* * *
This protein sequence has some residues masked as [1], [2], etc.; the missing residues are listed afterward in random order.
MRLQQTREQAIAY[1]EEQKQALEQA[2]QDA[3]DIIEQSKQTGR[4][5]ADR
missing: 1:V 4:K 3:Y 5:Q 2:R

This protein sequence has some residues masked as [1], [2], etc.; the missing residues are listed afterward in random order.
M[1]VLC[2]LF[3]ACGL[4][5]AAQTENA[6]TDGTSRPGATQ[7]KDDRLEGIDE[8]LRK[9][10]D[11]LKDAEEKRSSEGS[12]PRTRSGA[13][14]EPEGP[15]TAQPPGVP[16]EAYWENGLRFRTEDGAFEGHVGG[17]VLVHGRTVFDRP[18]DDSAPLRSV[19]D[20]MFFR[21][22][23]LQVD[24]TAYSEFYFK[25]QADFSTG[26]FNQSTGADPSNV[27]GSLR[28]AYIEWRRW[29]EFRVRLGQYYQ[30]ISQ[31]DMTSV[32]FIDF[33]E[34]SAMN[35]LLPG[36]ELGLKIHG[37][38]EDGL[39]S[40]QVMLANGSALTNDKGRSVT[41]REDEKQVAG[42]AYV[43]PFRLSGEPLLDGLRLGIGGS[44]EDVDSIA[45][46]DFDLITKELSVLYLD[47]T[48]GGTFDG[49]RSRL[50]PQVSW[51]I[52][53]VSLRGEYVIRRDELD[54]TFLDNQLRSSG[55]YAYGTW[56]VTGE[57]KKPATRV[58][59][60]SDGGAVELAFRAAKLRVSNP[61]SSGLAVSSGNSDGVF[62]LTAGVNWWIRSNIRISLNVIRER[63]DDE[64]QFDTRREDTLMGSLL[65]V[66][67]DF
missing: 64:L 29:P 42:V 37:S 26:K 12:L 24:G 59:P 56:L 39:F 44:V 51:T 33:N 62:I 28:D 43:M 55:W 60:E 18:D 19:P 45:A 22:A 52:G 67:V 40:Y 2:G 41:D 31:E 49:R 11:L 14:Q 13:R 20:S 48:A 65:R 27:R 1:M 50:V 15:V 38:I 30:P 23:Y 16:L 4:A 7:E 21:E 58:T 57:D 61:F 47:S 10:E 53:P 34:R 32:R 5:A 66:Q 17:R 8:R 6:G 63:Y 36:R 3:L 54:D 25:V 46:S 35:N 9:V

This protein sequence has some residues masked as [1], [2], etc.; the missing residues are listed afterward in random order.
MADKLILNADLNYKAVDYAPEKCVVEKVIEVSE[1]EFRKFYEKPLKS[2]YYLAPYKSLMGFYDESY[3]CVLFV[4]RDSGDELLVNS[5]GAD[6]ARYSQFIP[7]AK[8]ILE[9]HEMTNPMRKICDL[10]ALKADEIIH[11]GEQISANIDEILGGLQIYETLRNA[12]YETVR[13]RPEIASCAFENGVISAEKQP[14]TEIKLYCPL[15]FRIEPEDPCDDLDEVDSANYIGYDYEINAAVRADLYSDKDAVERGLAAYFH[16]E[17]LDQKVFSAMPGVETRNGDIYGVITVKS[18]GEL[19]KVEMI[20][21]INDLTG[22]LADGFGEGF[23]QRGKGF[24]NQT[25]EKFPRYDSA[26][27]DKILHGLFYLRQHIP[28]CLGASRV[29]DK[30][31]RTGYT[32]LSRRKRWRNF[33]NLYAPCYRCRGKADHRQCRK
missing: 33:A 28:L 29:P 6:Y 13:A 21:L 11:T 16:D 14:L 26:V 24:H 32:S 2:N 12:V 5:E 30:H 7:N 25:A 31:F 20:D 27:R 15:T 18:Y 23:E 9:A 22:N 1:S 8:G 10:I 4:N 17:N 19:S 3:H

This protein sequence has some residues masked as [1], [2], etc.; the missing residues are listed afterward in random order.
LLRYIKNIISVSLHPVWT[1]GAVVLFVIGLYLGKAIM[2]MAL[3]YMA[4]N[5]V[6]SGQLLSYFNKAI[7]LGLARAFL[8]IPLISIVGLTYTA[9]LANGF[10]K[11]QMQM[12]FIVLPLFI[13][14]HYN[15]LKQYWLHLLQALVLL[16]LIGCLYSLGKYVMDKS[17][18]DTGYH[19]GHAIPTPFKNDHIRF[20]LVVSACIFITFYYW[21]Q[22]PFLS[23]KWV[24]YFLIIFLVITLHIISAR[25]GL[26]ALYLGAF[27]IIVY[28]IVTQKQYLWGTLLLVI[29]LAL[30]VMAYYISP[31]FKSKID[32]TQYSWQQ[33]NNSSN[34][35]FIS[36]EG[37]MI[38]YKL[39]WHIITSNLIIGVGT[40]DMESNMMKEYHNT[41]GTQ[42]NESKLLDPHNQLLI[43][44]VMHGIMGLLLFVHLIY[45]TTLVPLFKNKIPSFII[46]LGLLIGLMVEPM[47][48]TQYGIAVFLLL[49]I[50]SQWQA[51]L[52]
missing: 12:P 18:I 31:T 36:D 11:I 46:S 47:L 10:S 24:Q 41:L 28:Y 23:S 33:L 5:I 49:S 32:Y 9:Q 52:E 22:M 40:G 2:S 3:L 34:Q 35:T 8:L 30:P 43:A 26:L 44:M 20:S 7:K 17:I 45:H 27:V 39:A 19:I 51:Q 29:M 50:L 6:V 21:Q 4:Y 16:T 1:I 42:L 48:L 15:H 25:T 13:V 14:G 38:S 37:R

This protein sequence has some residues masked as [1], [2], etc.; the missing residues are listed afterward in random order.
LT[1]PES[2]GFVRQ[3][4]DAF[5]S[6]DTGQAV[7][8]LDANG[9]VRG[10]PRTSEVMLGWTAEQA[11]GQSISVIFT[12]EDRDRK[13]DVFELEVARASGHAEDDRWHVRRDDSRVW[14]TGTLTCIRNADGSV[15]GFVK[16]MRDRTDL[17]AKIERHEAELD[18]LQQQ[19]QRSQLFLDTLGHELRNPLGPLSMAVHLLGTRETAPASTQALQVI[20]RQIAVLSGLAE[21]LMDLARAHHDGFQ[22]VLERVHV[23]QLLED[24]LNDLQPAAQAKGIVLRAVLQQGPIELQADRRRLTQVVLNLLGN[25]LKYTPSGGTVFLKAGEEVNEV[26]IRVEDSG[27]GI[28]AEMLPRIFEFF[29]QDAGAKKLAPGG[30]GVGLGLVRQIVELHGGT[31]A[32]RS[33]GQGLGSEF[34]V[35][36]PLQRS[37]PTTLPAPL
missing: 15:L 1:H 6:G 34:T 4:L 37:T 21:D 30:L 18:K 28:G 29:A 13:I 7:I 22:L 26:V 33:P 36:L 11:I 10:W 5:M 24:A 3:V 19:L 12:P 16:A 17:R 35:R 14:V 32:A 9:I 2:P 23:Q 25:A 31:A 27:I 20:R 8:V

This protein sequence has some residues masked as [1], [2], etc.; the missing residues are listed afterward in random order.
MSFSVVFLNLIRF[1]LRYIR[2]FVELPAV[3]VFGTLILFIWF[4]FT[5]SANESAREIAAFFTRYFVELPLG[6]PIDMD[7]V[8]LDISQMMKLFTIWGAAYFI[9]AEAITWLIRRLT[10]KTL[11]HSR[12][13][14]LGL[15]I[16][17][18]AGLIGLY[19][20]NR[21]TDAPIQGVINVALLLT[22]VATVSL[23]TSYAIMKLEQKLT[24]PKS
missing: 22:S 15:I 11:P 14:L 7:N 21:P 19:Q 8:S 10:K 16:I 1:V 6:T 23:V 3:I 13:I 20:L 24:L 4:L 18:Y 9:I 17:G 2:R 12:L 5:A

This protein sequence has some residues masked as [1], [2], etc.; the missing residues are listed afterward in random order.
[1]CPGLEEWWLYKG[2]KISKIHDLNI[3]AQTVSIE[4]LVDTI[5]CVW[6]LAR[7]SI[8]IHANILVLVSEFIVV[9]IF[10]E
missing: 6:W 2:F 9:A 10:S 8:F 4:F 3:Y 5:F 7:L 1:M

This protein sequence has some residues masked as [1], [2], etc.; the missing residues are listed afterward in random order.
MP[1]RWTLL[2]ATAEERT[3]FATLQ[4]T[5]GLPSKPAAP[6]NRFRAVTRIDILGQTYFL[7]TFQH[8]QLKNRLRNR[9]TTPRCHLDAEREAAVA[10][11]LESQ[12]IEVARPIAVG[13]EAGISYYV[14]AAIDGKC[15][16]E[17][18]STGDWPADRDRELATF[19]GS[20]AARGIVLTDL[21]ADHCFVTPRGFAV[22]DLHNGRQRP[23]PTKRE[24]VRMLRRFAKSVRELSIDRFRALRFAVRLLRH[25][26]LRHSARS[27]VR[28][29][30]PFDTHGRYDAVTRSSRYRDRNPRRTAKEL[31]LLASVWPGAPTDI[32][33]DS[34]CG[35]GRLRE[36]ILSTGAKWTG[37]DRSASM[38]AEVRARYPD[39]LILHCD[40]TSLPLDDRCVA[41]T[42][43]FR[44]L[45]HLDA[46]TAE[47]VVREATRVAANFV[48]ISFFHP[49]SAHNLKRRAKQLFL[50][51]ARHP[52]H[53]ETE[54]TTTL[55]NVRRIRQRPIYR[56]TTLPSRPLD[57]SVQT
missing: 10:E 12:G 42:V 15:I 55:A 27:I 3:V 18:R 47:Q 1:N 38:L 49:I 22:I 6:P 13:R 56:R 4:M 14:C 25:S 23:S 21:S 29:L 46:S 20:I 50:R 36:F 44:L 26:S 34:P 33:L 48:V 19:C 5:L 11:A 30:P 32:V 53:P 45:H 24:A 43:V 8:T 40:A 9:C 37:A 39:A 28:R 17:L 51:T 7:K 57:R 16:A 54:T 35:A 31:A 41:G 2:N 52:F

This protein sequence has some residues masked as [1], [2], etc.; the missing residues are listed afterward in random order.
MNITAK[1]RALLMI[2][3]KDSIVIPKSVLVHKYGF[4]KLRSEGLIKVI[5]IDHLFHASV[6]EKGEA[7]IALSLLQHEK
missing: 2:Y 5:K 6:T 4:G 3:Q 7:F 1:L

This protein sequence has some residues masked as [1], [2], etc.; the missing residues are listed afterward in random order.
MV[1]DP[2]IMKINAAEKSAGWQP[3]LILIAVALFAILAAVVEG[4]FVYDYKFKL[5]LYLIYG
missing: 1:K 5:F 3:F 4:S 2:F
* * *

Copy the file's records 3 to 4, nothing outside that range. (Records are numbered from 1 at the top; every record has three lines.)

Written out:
This protein sequence has some residues masked as [1], [2], etc.; the missing residues are listed afterward in random order.
MADKLILNADLNYKAVDYAPEKCVVEKVIEVSE[1]EFRKFYEKPLKS[2]YYLAPYKSLMGFYDESY[3]CVLFV[4]RDSGDELLVNS[5]GAD[6]ARYSQFIP[7]AK[8]ILE[9]HEMTNPMRKICDL[10]ALKADEIIH[11]GEQISANIDEILGGLQIYETLRNA[12]YETVR[13]RPEIASCAFENGVISAEKQP[14]TEIKLYCPL[15]FRIEPEDPCDDLDEVDSANYIGYDYEINAAVRADLYSDKDAVERGLAAYFH[16]E[17]LDQKVFSAMPGVETRNGDIYGVITVKS[18]GEL[19]KVEMI[20][21]INDLTG[22]LADGFGEGF[23]QRGKGF[24]NQT[25]EKFPRYDSA[26][27]DKILHGLFYLRQHIP[28]CLGASRV[29]DK[30][31]RTGYT[32]LSRRKRWRNF[33]NLYAPCYRCRGKADHRQCRK
missing: 33:A 28:L 29:P 6:Y 13:A 21:L 11:T 16:D 14:L 26:V 24:H 32:S 2:N 12:V 5:E 30:H 7:N 25:A 31:F 20:D 27:R 15:T 18:Y 23:E 9:A 22:N 1:S 8:G 10:I 4:N 17:N 19:S 3:H

This protein sequence has some residues masked as [1], [2], etc.; the missing residues are listed afterward in random order.
LLRYIKNIISVSLHPVWT[1]GAVVLFVIGLYLGKAIM[2]MAL[3]YMA[4]N[5]V[6]SGQLLSYFNKAI[7]LGLARAFL[8]IPLISIVGLTYTA[9]LANGF[10]K[11]QMQM[12]FIVLPLFI[13][14]HYN[15]LKQYWLHLLQALVLL[16]LIGCLYSLGKYVMDKS[17][18]DTGYH[19]GHAIPTPFKNDHIRF[20]LVVSACIFITFYYW[21]Q[22]PFLS[23]KWV[24]YFLIIFLVITLHIISAR[25]GL[26]ALYLGAF[27]IIVY[28]IVTQKQYLWGTLLLVI[29]LAL[30]VMAYYISP[31]FKSKID[32]TQYSWQQ[33]NNSSN[34][35]FIS[36]EG[37]MI[38]YKL[39]WHIITSNLIIGVGT[40]DMESNMMKEYHNT[41]GTQ[42]NESKLLDPHNQLLI[43][44]VMHGIMGLLLFVHLIY[45]TTLVPLFKNKIPSFII[46]LGLLIGLMVEPM[47][48]TQYGIAVFLLL[49]I[50]SQWQA[51]L[52]
missing: 12:P 18:I 31:T 36:D 11:I 46:S 47:L 10:S 24:Q 41:L 28:Y 23:S 33:L 5:I 49:S 32:Y 9:Q 52:E 22:M 40:G 2:S 3:L 34:Q 35:T 8:L 30:P 43:A 26:L 44:M 20:S 7:K 17:I 45:H 27:V 39:A 19:I 51:Q 29:M 50:L 6:V 21:Q 4:Y 16:T 1:I 42:L 48:L 15:H 25:T 13:V 14:G 38:S 37:R